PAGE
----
Digest #91 2020-01-12
"flag" is speficied as:
Flags may have one of two logical states, true or false.
So what happens if you give a value other than true or false to [if]? Looking at the specification, that would be a non-standard program, but without stating that explicitly (and it's probably unintentional).
Testing a number of Forth systems with the following code:
1 [IF] .( true ) [ELSE] .( false ) [THEN]
Gforth, SwiftForth, VFX, iForth, PFE and lxf output "true", so there is common practice for accepting all non-zero values as true (like IF); (spf apparently does not support [IF]).
( flag | flag "<spaces>name ..." -- )
If flag is true, do nothing.
( x | x "<spaces>name ..." -- )
If any bit of x is set, do nothing.
Your assumption is invalid. Although the dictionary entry for FACTORIAL is indeed defined when : (colon) is executed, the definition is "smudged" so that it is not available to FIND and friends. Thus using FACTORIAL will execute a previous definition of FACTORIAL rather than starting the current definition again. The when ; (semi-colon) is executed it removes the smudge from the dictionary entry, making the new definition of FACTORIAL viable. Thus to direct execution back to the start of the current definition you must use RECURSE.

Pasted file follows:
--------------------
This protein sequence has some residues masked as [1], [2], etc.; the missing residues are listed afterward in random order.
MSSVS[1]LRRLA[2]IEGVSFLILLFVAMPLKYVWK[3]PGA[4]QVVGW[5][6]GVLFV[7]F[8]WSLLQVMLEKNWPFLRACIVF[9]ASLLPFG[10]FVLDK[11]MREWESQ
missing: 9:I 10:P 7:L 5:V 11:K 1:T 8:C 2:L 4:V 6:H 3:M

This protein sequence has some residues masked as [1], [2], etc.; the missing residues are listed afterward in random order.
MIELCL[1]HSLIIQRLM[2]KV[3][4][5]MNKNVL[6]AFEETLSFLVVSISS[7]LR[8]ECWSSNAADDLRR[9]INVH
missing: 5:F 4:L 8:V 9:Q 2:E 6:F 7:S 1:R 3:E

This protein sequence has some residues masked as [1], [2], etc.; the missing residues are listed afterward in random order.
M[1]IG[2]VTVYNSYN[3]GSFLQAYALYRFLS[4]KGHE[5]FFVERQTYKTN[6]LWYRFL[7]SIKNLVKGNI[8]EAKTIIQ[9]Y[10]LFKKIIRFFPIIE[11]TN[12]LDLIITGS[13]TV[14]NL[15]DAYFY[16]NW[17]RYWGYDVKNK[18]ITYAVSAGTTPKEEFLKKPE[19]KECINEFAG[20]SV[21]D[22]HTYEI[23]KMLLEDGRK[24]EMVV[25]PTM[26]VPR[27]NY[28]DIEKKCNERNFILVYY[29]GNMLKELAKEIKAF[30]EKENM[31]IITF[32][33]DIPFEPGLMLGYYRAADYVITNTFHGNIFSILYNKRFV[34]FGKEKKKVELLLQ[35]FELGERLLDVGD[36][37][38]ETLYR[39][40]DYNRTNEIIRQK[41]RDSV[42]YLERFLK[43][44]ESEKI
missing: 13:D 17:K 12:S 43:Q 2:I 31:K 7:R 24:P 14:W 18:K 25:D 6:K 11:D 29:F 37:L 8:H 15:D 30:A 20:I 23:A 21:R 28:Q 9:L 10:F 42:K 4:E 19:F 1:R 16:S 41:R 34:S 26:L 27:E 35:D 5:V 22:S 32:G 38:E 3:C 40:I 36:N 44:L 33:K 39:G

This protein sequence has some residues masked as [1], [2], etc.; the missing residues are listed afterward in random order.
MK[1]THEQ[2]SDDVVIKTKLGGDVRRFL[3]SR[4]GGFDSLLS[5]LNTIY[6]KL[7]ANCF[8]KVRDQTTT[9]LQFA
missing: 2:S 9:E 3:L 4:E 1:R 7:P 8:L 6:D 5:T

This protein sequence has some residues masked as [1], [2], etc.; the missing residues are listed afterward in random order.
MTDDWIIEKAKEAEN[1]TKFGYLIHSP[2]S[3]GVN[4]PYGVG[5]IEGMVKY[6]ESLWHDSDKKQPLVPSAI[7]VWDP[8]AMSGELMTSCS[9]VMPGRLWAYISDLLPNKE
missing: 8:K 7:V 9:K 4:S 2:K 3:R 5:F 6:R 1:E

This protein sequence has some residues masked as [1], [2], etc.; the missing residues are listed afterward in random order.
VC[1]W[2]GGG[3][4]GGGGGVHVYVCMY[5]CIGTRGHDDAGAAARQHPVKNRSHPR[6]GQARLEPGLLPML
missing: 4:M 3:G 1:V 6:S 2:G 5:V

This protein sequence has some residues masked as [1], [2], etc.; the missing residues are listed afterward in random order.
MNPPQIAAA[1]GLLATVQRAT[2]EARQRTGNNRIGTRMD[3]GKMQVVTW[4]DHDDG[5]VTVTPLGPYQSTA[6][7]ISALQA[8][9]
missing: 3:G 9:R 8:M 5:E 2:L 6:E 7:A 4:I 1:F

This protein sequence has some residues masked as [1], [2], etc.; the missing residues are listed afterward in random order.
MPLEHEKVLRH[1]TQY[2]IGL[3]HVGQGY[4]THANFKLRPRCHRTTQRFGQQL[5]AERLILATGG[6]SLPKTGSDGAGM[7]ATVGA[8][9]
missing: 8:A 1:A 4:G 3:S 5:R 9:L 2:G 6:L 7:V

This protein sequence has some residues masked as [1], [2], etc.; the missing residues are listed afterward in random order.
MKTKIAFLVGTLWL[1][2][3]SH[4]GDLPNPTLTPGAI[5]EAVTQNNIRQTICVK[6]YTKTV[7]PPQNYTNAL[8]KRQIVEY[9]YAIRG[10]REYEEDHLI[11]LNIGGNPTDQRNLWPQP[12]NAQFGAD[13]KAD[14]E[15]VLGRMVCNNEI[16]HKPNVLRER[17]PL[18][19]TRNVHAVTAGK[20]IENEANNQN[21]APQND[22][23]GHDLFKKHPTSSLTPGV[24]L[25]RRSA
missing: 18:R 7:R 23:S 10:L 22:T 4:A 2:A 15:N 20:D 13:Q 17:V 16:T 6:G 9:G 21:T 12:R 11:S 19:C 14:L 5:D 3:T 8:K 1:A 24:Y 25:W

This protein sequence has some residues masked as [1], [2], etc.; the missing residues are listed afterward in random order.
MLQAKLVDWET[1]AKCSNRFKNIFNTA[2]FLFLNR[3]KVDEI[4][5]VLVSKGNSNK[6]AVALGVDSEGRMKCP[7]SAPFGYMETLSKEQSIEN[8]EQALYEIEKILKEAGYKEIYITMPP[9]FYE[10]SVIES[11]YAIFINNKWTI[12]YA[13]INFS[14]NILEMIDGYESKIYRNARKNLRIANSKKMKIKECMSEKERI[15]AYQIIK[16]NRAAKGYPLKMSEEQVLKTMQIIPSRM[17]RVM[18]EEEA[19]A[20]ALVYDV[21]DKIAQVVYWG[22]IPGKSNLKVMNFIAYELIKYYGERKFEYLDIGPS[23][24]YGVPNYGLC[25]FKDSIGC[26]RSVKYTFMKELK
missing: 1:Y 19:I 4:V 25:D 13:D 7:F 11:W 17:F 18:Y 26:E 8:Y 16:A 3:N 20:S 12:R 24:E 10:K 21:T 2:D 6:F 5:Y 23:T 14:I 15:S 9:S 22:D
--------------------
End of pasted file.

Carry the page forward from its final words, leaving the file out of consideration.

I feel this is a step backwards. I think the stack diagram should remain and [IF] should throw an error for an argument which is not Boolean (TRUE or FALSE).
You give no reason for doing something that is anathema to (most sane) standards; that is, tightening a definition in a direction that no implementation supports, and that would have a large & unknown effect on extant code.